The annual plan clearly sets out the main areas for development within the school. To strengthen this planning, senior school leaders and trustees should include targets to show how well the developments will improve outcomes and/or achievement for students.

Senior leaders also need to use achievement information to report on the impact of interventions and initiatives. The reports to the board should also include progress reports, in particular for the achievement targets.

3 Curriculum

How effectively does this school’s curriculum promote and support student learning?

The vision of St Peter’s College is to equip students with an academic, spiritual and moral framework. This is to enable them to be lifelong learners, connected and open to the common good, with a strong sense of identity and place in a diverse global community.

The school’s curriculum effectively promotes and supports student learning within this vision.

Teachers build caring and supportive relationships with the students. Students told ERO that their teachers support them well in their learning. These positive relationships help give the school a strong sense of community and a sense of belonging for all students. Teachers and students are well supported by the parents and whānau, particularly for home/school learning partnerships, sports coaching and fundraising.

Since the 2010 ERO review, the school has introduced several initiatives to increase the effectiveness of its curriculum. These include:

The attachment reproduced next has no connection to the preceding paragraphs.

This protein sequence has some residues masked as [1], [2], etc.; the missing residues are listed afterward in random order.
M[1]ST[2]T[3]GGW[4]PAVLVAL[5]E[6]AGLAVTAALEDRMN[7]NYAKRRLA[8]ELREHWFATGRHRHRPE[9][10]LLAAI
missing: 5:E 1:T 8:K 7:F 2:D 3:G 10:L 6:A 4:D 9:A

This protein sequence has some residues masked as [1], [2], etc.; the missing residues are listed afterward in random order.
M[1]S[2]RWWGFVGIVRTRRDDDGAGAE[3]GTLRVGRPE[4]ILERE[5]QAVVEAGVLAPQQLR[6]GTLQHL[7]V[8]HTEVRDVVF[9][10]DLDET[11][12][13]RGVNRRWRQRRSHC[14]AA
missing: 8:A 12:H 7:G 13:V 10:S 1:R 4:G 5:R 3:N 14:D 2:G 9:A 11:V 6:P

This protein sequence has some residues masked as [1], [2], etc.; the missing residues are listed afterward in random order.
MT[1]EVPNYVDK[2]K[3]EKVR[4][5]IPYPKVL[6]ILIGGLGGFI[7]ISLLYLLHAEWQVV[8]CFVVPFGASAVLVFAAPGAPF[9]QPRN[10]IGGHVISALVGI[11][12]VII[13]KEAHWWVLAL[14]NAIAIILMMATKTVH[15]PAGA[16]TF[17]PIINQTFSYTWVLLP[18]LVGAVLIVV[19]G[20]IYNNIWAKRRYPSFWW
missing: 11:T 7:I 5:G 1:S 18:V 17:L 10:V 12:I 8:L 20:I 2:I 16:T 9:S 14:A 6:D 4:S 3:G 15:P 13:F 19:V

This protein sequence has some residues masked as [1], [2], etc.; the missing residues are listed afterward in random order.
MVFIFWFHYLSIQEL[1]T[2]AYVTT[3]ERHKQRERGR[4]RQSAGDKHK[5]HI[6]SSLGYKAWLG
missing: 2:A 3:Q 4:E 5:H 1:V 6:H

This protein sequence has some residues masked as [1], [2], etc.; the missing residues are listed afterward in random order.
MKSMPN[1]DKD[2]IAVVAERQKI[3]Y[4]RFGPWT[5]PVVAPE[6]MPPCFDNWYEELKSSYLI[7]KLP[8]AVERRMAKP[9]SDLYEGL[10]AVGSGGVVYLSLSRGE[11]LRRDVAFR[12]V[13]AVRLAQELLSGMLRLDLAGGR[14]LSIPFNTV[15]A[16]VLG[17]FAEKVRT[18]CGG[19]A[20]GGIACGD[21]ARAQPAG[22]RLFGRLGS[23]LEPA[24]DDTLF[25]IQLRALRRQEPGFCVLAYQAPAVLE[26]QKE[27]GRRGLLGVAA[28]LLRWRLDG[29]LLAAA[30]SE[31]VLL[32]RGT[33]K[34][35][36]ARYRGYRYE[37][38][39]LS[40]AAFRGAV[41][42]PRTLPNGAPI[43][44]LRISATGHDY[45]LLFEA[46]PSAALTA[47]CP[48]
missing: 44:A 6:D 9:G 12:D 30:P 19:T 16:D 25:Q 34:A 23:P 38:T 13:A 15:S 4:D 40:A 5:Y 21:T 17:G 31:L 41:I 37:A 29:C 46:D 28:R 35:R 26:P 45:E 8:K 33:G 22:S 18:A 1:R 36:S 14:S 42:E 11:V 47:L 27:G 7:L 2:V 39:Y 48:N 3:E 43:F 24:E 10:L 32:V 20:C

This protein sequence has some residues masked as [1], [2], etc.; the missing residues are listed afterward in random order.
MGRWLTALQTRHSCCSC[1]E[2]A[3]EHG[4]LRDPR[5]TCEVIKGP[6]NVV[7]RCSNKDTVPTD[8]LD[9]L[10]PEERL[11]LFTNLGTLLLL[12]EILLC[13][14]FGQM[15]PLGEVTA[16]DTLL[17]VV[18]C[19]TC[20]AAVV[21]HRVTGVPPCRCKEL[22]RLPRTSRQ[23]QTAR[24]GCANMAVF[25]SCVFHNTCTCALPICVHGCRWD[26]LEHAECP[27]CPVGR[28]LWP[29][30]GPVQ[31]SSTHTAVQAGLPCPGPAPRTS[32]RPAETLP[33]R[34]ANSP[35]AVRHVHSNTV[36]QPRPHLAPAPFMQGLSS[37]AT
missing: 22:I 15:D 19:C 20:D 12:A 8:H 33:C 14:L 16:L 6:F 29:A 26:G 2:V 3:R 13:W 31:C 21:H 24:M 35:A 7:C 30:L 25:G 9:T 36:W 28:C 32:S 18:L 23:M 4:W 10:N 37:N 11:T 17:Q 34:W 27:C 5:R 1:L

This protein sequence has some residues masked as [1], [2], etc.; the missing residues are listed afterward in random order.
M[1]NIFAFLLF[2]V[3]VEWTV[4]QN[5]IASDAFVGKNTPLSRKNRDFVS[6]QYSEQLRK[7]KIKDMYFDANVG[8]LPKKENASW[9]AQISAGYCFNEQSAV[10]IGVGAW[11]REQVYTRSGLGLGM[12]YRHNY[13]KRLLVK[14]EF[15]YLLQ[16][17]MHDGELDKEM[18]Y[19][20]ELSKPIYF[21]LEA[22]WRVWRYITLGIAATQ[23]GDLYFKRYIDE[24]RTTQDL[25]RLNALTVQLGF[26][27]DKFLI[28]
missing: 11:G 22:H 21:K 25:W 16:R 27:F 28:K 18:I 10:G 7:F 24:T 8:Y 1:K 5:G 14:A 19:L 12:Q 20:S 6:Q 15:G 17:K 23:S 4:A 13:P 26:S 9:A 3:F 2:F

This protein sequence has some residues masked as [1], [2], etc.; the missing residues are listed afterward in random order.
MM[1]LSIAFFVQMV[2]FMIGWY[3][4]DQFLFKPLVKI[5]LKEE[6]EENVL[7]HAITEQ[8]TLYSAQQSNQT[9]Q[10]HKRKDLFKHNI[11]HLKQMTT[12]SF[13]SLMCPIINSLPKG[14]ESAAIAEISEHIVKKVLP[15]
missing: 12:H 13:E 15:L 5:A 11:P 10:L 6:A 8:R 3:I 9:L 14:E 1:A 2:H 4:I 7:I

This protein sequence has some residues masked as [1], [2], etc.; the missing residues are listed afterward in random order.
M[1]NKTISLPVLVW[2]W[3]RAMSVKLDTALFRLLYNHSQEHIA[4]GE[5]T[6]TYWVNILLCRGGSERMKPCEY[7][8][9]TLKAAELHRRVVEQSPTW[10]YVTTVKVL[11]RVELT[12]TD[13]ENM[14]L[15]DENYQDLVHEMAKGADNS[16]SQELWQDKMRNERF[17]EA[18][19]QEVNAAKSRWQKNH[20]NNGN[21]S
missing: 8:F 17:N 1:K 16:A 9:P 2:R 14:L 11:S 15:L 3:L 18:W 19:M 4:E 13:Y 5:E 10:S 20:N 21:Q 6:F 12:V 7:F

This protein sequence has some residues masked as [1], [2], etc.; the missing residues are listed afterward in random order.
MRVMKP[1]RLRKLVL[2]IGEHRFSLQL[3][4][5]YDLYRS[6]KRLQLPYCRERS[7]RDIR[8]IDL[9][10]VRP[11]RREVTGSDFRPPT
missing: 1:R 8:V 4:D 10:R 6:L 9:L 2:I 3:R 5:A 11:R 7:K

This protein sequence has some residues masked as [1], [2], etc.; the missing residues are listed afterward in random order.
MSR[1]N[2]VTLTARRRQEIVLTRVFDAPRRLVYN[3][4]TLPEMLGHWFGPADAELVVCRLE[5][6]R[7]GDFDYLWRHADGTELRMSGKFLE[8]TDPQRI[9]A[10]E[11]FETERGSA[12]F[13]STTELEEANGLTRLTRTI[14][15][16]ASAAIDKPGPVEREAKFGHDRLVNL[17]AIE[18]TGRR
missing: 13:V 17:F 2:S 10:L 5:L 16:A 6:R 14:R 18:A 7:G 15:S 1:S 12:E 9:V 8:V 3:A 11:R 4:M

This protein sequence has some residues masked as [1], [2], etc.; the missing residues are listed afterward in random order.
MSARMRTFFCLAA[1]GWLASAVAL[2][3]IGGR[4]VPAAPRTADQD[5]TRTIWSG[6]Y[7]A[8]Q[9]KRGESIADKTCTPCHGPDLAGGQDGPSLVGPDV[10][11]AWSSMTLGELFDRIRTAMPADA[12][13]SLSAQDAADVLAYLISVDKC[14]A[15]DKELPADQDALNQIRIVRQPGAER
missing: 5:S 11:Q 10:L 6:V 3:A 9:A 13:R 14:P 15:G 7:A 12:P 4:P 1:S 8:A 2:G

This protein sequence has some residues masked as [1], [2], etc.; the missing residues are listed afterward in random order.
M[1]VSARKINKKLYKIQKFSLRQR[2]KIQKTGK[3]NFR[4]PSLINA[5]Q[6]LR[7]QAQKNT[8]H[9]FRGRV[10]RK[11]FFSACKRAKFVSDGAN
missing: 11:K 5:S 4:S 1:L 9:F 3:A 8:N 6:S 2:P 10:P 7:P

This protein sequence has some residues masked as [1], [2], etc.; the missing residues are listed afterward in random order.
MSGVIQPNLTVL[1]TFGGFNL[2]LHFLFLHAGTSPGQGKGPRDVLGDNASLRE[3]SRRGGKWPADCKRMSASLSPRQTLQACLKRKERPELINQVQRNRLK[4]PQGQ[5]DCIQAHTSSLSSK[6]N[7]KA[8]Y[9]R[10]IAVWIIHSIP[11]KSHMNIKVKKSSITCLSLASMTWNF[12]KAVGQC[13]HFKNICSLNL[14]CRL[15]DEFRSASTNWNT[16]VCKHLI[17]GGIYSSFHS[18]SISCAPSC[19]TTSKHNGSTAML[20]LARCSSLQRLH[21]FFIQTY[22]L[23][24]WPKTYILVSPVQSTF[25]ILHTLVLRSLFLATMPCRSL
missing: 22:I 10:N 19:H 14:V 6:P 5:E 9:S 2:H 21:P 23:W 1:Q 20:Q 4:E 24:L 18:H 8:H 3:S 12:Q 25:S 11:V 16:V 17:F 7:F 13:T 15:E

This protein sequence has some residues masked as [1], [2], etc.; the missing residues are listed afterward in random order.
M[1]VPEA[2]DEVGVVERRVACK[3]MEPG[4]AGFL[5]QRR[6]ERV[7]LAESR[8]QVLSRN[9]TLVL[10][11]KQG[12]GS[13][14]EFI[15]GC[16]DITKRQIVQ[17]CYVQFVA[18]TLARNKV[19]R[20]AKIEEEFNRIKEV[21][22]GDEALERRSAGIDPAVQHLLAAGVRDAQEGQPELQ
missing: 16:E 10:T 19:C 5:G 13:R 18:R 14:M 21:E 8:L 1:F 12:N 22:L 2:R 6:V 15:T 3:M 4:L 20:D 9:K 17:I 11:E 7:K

• more opportunities for senior students to follow future employment and training courses, in particular through the Hokonui Tertiary High School
  • the school-wide priority of building students’ literacy skills across all subject areas
  • the expectation that teachers will take more responsibility for providing for the range of learning abilities within their classes.

Other factors contributing to the school’s effective curriculum are:

  • most students are benefiting from good to very good teaching practices
  • increased opportunities for all students to learn about New Zealand’s bicultural heritage, including the introduction of te reo Māori classes for Year 7 students
  • the sharing of literacy and numeracy information with all class teachers.

The school leaders acknowledge the need to ensure the initiatives and expectations described above are embedded into teaching practice across the school. This should include developing written guidelines for teachers and leaders to refer to, be appraised against, and used as part of curriculum review.

How effectively does the school promote educational success for Māori, as Māori?

Teachers, leaders and trustees appreciate the importance of providing an environment that values the culture, identity and language of Māori. This is seen through the recent strengthening of relationships with its community and runanga and gathering their ideas and aspirations for their tamariki. The school has increased its practices around Te Ao Māori, including forming a kapa haka group, introducing Māori themes into the school eisteddfod and formal welcomes to visitors from the whole school.

Students told ERO they feel well cared for and supported in their learning. They would appreciate more reflection of their culture within the school.